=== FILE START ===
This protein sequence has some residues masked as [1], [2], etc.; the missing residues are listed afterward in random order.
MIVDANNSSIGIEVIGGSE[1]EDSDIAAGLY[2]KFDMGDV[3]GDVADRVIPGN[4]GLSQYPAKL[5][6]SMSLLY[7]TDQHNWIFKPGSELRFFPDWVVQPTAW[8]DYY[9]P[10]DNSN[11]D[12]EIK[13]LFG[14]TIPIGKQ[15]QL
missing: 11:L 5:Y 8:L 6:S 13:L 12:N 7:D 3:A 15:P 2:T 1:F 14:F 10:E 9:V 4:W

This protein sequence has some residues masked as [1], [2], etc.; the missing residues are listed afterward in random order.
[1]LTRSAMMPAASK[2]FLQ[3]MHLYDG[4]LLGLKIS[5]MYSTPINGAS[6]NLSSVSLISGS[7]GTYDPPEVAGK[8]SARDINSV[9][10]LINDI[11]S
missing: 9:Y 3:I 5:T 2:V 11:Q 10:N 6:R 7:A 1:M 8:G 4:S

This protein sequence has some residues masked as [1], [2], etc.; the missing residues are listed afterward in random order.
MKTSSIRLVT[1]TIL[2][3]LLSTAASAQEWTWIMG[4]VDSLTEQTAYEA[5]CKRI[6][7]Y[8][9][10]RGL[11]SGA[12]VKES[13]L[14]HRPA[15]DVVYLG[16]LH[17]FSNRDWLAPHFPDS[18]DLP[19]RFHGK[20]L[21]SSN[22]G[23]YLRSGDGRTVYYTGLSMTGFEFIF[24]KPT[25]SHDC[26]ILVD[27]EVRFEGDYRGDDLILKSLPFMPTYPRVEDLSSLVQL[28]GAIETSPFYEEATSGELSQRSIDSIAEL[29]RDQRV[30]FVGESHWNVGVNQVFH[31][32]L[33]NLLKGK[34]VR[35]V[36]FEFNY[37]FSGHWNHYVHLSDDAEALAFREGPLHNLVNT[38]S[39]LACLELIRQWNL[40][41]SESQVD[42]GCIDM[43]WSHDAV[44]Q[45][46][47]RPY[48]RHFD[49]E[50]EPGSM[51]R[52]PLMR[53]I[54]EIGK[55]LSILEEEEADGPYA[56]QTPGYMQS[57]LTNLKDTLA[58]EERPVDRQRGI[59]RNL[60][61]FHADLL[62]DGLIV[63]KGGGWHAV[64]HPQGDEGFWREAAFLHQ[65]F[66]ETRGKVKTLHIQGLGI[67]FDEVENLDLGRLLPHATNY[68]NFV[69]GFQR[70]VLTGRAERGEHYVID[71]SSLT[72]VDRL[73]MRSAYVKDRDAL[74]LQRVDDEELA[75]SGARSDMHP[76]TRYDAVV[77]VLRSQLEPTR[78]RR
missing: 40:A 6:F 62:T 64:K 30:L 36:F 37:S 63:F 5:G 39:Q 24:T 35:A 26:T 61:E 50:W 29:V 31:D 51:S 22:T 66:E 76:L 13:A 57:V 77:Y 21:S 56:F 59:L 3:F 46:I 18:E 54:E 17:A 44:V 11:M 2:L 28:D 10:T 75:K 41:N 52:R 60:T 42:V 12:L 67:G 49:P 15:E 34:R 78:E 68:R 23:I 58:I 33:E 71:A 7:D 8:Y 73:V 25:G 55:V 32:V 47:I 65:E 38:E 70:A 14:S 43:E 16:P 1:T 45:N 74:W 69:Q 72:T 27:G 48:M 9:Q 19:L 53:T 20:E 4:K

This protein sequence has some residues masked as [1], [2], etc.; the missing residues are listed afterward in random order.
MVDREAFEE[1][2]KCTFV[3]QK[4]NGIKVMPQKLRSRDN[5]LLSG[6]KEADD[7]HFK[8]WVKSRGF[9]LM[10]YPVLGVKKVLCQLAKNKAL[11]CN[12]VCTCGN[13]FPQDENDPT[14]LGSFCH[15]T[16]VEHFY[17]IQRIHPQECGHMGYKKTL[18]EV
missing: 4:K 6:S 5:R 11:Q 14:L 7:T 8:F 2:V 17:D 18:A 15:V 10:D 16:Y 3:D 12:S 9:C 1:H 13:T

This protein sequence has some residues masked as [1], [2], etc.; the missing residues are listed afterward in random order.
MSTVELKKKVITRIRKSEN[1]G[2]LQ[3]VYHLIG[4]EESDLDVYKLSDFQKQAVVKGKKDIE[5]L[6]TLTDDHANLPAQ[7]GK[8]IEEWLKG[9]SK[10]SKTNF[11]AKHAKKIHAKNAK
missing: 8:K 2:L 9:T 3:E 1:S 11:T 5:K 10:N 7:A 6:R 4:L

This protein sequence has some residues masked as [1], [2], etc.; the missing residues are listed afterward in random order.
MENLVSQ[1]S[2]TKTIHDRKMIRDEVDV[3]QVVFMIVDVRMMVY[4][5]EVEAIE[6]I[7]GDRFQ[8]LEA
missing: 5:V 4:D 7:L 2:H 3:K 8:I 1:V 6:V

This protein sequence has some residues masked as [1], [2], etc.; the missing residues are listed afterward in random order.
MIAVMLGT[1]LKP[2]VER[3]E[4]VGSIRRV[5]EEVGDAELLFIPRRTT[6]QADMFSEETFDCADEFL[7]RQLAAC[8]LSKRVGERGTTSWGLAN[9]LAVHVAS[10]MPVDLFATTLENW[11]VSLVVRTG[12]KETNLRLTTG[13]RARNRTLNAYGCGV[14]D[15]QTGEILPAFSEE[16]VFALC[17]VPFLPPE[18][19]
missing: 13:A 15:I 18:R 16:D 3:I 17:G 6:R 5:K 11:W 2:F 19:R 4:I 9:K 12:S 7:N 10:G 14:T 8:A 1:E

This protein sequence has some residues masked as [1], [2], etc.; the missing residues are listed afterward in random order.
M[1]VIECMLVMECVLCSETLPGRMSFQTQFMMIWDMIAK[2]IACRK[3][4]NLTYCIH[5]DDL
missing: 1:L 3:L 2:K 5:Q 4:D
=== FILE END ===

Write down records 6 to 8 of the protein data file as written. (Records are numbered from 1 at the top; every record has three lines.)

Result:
This protein sequence has some residues masked as [1], [2], etc.; the missing residues are listed afterward in random order.
MENLVSQ[1]S[2]TKTIHDRKMIRDEVDV[3]QVVFMIVDVRMMVY[4][5]EVEAIE[6]I[7]GDRFQ[8]LEA
missing: 5:V 4:D 7:L 2:H 3:K 8:I 1:V 6:V

This protein sequence has some residues masked as [1], [2], etc.; the missing residues are listed afterward in random order.
MIAVMLGT[1]LKP[2]VER[3]E[4]VGSIRRV[5]EEVGDAELLFIPRRTT[6]QADMFSEETFDCADEFL[7]RQLAAC[8]LSKRVGERGTTSWGLAN[9]LAVHVAS[10]MPVDLFATTLENW[11]VSLVVRTG[12]KETNLRLTTG[13]RARNRTLNAYGCGV[14]D[15]QTGEILPAFSEE[16]VFALC[17]VPFLPPE[18][19]
missing: 13:A 15:I 18:R 16:D 3:I 17:G 6:R 5:K 11:W 2:F 19:R 4:I 9:K 12:S 7:N 10:G 14:T 8:A 1:E

This protein sequence has some residues masked as [1], [2], etc.; the missing residues are listed afterward in random order.
M[1]VIECMLVMECVLCSETLPGRMSFQTQFMMIWDMIAK[2]IACRK[3][4]NLTYCIH[5]DDL
missing: 1:L 3:L 2:K 5:Q 4:D